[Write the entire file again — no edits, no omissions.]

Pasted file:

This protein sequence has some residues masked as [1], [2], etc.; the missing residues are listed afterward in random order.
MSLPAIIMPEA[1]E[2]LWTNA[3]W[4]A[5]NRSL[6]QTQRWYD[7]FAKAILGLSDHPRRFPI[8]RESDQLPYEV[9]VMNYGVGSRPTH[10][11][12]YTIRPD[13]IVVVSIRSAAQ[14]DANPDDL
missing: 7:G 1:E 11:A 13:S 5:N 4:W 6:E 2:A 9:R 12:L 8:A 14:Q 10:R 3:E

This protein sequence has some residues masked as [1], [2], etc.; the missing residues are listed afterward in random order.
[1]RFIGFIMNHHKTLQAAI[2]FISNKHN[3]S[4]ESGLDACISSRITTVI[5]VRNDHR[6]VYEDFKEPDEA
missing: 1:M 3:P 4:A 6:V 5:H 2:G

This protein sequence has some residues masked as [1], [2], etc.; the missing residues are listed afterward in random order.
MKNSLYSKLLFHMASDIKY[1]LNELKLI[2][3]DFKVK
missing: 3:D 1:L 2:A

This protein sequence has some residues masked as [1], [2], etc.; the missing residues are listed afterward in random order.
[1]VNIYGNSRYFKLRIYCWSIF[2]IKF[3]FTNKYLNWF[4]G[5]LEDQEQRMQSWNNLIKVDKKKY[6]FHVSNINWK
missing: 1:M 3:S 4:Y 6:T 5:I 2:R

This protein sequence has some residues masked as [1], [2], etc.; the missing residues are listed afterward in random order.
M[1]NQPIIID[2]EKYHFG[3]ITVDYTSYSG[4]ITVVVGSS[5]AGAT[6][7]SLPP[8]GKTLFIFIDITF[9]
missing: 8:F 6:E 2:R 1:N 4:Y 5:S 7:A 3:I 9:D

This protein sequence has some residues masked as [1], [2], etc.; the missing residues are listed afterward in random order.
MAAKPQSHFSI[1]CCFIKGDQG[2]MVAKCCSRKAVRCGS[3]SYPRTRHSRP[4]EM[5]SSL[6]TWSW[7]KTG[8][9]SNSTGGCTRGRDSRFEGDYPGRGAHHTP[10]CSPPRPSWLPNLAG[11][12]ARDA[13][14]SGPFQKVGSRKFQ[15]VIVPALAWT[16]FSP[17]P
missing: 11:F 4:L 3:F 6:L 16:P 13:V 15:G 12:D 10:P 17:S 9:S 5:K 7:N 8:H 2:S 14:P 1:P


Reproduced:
This protein sequence has some residues masked as [1], [2], etc.; the missing residues are listed afterward in random order.
MSLPAIIMPEA[1]E[2]LWTNA[3]W[4]A[5]NRSL[6]QTQRWYD[7]FAKAILGLSDHPRRFPI[8]RESDQLPYEV[9]VMNYGVGSRPTH[10][11][12]YTIRPD[13]IVVVSIRSAAQ[14]DANPDDL
missing: 7:G 1:E 11:A 13:S 5:N 4:W 6:E 2:A 9:R 12:L 8:A 14:Q 10:R 3:E

This protein sequence has some residues masked as [1], [2], etc.; the missing residues are listed afterward in random order.
[1]RFIGFIMNHHKTLQAAI[2]FISNKHN[3]S[4]ESGLDACISSRITTVI[5]VRNDHR[6]VYEDFKEPDEA
missing: 1:M 3:P 4:A 6:V 5:H 2:G

This protein sequence has some residues masked as [1], [2], etc.; the missing residues are listed afterward in random order.
MKNSLYSKLLFHMASDIKY[1]LNELKLI[2][3]DFKVK
missing: 3:D 1:L 2:A

This protein sequence has some residues masked as [1], [2], etc.; the missing residues are listed afterward in random order.
[1]VNIYGNSRYFKLRIYCWSIF[2]IKF[3]FTNKYLNWF[4]G[5]LEDQEQRMQSWNNLIKVDKKKY[6]FHVSNINWK
missing: 1:M 3:S 4:Y 6:T 5:I 2:R

This protein sequence has some residues masked as [1], [2], etc.; the missing residues are listed afterward in random order.
M[1]NQPIIID[2]EKYHFG[3]ITVDYTSYSG[4]ITVVVGSS[5]AGAT[6][7]SLPP[8]GKTLFIFIDITF[9]
missing: 8:F 6:E 2:R 1:N 4:Y 5:S 7:A 3:I 9:D

This protein sequence has some residues masked as [1], [2], etc.; the missing residues are listed afterward in random order.
MAAKPQSHFSI[1]CCFIKGDQG[2]MVAKCCSRKAVRCGS[3]SYPRTRHSRP[4]EM[5]SSL[6]TWSW[7]KTG[8][9]SNSTGGCTRGRDSRFEGDYPGRGAHHTP[10]CSPPRPSWLPNLAG[11][12]ARDA[13][14]SGPFQKVGSRKFQ[15]VIVPALAWT[16]FSP[17]P
missing: 11:F 4:L 3:F 6:L 16:P 13:V 15:G 12:D 10:P 17:S 9:S 5:K 7:N 8:H 2:S 14:P 1:P